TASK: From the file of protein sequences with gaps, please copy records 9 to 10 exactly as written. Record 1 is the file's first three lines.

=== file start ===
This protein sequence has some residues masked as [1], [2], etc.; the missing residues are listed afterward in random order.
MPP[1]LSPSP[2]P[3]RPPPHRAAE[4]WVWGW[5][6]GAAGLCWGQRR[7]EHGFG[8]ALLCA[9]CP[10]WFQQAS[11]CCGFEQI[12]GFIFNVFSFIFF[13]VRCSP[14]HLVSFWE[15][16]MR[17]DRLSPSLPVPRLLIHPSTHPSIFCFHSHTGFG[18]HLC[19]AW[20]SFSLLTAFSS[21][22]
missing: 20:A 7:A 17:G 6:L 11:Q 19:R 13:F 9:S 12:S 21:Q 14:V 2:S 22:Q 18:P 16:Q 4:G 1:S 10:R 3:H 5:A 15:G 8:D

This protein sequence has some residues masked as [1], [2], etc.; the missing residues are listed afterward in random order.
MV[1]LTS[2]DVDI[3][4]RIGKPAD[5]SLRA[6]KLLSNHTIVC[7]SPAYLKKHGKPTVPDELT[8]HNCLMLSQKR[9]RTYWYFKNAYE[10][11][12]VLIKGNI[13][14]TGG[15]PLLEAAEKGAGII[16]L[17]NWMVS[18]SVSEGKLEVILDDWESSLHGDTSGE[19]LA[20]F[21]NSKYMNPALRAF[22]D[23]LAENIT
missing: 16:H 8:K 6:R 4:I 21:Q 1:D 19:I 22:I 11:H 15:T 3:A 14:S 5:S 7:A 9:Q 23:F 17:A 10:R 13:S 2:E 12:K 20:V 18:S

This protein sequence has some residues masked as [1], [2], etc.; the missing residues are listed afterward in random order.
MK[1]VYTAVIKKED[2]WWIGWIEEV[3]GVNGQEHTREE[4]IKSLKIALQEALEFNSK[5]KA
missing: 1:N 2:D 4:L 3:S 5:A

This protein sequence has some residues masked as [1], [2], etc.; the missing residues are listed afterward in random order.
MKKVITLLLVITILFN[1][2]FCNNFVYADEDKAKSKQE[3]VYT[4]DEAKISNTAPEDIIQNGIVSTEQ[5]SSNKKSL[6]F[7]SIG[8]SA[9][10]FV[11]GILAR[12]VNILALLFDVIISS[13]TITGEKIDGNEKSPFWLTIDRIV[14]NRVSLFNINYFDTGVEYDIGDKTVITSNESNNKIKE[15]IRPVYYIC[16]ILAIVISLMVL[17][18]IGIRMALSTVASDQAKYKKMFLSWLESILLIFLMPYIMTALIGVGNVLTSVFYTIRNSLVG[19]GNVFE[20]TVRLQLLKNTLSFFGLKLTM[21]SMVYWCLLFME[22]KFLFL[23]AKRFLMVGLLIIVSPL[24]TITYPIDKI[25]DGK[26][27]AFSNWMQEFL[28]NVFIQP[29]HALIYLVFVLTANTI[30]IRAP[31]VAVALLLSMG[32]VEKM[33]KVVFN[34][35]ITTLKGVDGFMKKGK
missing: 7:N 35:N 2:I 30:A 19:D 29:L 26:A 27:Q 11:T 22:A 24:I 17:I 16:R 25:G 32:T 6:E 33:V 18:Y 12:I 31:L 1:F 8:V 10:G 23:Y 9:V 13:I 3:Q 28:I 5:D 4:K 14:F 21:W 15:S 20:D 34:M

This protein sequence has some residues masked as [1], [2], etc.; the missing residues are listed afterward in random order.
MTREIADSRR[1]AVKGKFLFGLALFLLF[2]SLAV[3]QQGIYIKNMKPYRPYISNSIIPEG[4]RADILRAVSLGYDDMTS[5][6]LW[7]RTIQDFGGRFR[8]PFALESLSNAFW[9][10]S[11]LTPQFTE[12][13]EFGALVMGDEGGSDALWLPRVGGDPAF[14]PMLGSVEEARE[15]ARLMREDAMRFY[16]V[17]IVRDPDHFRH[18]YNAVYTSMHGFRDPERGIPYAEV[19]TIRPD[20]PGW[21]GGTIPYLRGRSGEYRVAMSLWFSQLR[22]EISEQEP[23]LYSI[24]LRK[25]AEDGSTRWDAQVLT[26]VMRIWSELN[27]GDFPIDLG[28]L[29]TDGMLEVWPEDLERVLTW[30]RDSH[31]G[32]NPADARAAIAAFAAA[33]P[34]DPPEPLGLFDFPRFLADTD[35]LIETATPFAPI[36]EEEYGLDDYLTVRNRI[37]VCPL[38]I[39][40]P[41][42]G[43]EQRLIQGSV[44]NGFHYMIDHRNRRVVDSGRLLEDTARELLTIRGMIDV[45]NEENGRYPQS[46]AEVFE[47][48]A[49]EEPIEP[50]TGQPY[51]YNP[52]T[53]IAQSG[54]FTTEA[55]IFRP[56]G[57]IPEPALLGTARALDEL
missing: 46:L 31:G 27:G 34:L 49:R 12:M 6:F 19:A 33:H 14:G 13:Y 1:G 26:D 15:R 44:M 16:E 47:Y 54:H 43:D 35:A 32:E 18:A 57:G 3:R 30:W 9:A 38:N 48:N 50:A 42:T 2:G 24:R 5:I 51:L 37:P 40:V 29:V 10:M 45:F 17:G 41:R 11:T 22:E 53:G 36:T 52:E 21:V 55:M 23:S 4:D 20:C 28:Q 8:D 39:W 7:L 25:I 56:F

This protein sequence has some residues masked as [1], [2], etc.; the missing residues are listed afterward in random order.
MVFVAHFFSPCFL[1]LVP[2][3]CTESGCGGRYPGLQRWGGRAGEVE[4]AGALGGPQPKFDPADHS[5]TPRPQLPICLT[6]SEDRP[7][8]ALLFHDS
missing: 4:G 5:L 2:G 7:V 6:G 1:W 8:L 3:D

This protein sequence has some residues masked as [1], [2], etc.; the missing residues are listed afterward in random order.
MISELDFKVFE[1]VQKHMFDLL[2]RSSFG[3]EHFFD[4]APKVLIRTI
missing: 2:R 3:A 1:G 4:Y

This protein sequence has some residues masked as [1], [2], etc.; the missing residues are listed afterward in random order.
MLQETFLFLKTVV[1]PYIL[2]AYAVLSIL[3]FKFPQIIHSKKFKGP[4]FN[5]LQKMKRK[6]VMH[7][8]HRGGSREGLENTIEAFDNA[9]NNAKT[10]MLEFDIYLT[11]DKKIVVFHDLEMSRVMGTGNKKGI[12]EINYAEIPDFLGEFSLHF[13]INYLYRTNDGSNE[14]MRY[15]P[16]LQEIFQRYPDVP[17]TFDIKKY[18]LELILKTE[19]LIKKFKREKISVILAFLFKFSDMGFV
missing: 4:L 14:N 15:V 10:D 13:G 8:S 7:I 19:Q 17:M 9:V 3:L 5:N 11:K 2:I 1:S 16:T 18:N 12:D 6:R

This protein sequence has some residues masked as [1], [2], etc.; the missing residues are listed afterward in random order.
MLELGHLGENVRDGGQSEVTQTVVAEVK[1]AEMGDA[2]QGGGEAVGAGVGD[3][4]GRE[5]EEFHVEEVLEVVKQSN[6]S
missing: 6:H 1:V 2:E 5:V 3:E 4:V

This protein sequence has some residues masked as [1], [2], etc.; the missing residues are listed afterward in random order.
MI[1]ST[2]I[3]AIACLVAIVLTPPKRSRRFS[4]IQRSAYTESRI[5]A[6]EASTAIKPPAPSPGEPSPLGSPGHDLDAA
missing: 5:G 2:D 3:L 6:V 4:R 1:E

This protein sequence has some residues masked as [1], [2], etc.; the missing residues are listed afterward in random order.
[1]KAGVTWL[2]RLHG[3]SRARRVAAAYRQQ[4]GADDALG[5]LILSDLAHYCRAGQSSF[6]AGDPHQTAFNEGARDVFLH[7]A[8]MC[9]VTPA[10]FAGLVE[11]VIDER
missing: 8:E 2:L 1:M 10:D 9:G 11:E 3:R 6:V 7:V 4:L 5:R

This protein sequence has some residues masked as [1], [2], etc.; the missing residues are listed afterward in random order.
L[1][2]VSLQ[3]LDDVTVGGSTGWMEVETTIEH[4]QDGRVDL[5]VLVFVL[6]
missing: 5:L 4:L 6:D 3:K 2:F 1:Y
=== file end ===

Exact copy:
This protein sequence has some residues masked as [1], [2], etc.; the missing residues are listed afterward in random order.
MLELGHLGENVRDGGQSEVTQTVVAEVK[1]AEMGDA[2]QGGGEAVGAGVGD[3][4]GRE[5]EEFHVEEVLEVVKQSN[6]S
missing: 6:H 1:V 2:E 5:V 3:E 4:V

This protein sequence has some residues masked as [1], [2], etc.; the missing residues are listed afterward in random order.
MI[1]ST[2]I[3]AIACLVAIVLTPPKRSRRFS[4]IQRSAYTESRI[5]A[6]EASTAIKPPAPSPGEPSPLGSPGHDLDAA
missing: 5:G 2:D 3:L 6:V 4:R 1:E